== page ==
CSFF Tour: Review - The Enclave

The Enclave, the latest book by Karen Hancock, takes us to a very near future in a techno-thriller vehicle. Cameron Reinhardt is a brilliant geneticist working at what appears to be a last chance job after a strange occurance at his past employer that leaves him on the verge of professional ruin. When he helps new hire Lacey McHenry after a strange encounter leaves her injured, he inserts himself into a cover-up for a mysterious conspiracy.

Cameron has the opportunity to join the elite inner circle of the Kendall-Jakes Longevity Institute if he will only go along with the brushing aside of Lacey's incident. Oh, and losing his Christian faith would be a bonus. However, as Lacey gets drawn deeper into dangerous circumstances, Cameron must draw on past experiences he'd rather forget in order to survive and escape The Enclave.
Karen Hancock has the perfect pedigree to write a story like this. She has a degree in biology, she's written award-winning fantasy, and she deeply believes in the power of speculative fiction to tell stories that regular fiction can't really address.

The story starts with a bang, but then it slows some to develop the characters and set up the story further. It took a little while in these opening chapters to get really engaged in the plot and plight of the characters. Soon she hits her stride, and the book becomes a page-turner that is hard to put down.

The world of the KJ Longevity Institute, as well as other worlds, are displayed with real, believable details, without getting too heavy on the technical terms. Cameron and Lacey are given strong traits that drive and distinguish them, both positive and negative traits, that makes them seem like real people. Some of the antagonists in the scientific hierarchy are not portrayed with similar depth, and the conflict between the sides suffers a little from this.

There are many thematic issues addressed in the book: cloning, faith versus reason, overcoming the past, and materialistic pride among some others. It is a book that causes one to think, and that is a strong quality in The Enclave. I felt there were some loose ends by the finale, that there was a little too much tackled to fully resolve, and I was a little disappointed on how some things got short-changed.

Overall, I was pleased with the book and enjoyed it a lot. It has a lot of strong points, but it had potential to be a very powerful book if all of the points could have been properly developed. (To be fair, there are enough issues in the book it would be a daunting task to nail them all) I am perhaps a little tainted because her fantasy series Legends of the Guardian King was so well done that my expectations may have been too high. Still, it is a well-written, smart and suspenseful techno-thriller that doesn't just entertain, but stimulate. I can recommend this book to any fan of suspense or sci-fi infused conspiracy.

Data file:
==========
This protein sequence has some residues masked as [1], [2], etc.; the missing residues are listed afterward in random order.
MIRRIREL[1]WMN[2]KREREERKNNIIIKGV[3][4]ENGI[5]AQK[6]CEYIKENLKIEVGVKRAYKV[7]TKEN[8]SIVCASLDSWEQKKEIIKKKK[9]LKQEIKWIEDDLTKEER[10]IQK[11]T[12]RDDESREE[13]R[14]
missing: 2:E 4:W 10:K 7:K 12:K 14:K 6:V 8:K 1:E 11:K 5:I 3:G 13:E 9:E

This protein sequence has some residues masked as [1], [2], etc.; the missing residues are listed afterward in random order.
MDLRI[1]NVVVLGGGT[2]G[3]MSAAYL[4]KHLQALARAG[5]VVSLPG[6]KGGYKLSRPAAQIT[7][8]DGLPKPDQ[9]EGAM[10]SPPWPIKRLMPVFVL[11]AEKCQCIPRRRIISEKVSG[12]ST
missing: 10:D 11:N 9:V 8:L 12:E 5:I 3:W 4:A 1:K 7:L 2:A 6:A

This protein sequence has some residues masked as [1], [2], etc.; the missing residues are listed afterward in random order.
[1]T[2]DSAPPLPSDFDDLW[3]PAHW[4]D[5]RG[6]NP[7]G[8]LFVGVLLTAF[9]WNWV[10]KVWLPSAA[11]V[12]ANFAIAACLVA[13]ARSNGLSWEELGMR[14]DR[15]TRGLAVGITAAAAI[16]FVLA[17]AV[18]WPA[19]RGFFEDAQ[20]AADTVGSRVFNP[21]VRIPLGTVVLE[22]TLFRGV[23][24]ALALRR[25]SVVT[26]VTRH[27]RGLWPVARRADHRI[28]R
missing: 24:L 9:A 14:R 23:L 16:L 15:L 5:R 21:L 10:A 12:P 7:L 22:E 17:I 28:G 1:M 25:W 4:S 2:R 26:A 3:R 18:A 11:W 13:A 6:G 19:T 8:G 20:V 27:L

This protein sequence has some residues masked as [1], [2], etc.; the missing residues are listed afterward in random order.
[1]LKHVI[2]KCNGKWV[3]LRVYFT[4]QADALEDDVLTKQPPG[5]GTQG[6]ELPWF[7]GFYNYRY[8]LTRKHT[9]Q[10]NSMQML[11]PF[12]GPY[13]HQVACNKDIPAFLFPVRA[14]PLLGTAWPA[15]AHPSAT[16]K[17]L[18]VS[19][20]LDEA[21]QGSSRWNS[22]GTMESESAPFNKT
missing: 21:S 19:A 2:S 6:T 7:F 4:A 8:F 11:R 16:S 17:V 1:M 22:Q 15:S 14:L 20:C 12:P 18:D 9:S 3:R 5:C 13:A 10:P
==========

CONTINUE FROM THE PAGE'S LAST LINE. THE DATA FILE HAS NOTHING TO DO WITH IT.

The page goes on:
I'll have further thoughts on one of the main issues from the book tomorrow. In the meantime, check out my interview with Karen Hancock from yesterday, and see a list of other tours for more opinions and features.

Monday, July 20, 2009

The Enclave - Interview with Karen Hancock

Time for another CSFF tour, and I'm excited to feature The Enclave, the latest book from Karen Hancock, of Return of the Guardian King fame. This book is set in modern times in a genetics research facility in the desert near Tucson. Researcher Cameron Reinhardt is glad to have a final chance to prove himself in his field at the exclusive Kendall-Jakes Longevity Institute. Lacey McHenry is looking to move past tragedy in life and find a future. After a lab accident triggers a series of strange events, the two are forced together to confront an even greater mystery.

I'm very pleased to have an interview with Karen Hancock today. I'll follow with a review and other thoughts on Tuesday and Wednesday. Even though the interview is long, take time to read it, and you can find links to my other tourmates below it. For more information, check out her website and blog.
1. The Enclave as a science fiction/suspense novel is a departure from your last four books, the fantasy series The Guardian King. How was the process moving from a world of your own creation into more of "the real world"?

It really wasn’t all that much of a change. I had to do a lot of historical research for my Guardian-King fantasies and then a lot of thinking about the resultant world-building to ensure it all made sense within itself and within “how people operate” in general.

For The Enclave, I had to do research as well – on underground living, the construction of skyscrapers, research facilities, etc. I could draw perhaps a little more from my actual life experiences, but I did that a lot even in the fantasies (and in Arena as well) so the change wasn’t that noticeable.

The hardest part was the spiritual aspect, because when you start talking about Jesus directly, some people get riled; when you start bringing up scriptures, talking about doctrines, people say you’re preaching. There’s always a danger of getting carried away in that area, of course, but even if you don’t, you still may be accused of doing so. I just had to go with what I thought God was leading me to do and accept that some readers were not going to like it.

2. There's a lot of scientific detail in The Enclave. Will you describe your research behind the book?